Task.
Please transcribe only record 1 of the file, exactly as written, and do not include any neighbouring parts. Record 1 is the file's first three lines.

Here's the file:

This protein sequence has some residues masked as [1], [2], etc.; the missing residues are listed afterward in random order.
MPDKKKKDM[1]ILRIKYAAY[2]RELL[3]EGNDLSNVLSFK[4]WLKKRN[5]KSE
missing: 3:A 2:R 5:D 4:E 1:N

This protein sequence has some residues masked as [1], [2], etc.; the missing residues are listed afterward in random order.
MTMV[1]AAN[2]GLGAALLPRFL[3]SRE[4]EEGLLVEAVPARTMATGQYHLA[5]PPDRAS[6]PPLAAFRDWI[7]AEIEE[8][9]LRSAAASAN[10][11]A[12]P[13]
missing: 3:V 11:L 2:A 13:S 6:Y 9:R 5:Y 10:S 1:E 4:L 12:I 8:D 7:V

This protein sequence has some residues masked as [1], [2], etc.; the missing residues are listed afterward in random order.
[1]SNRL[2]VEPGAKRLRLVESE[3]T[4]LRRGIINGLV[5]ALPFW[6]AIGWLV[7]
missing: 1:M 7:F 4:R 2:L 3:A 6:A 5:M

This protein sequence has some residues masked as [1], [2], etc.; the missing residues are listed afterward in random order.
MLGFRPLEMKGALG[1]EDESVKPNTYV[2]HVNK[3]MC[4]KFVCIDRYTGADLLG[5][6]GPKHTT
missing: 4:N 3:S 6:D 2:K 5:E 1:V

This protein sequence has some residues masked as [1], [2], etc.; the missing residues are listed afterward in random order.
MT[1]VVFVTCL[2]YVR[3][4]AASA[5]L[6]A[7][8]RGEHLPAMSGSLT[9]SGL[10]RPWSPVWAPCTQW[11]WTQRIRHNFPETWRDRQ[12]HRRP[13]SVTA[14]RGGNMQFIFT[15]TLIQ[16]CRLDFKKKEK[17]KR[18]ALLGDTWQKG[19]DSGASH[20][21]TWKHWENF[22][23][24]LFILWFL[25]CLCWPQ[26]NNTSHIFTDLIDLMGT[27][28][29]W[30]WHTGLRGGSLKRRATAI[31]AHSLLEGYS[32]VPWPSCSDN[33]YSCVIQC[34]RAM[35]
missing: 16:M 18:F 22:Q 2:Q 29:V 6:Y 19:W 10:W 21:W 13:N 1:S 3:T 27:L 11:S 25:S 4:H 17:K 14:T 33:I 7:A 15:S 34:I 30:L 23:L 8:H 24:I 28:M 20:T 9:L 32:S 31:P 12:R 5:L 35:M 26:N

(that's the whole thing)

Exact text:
This protein sequence has some residues masked as [1], [2], etc.; the missing residues are listed afterward in random order.
MPDKKKKDM[1]ILRIKYAAY[2]RELL[3]EGNDLSNVLSFK[4]WLKKRN[5]KSE
missing: 3:A 2:R 5:D 4:E 1:N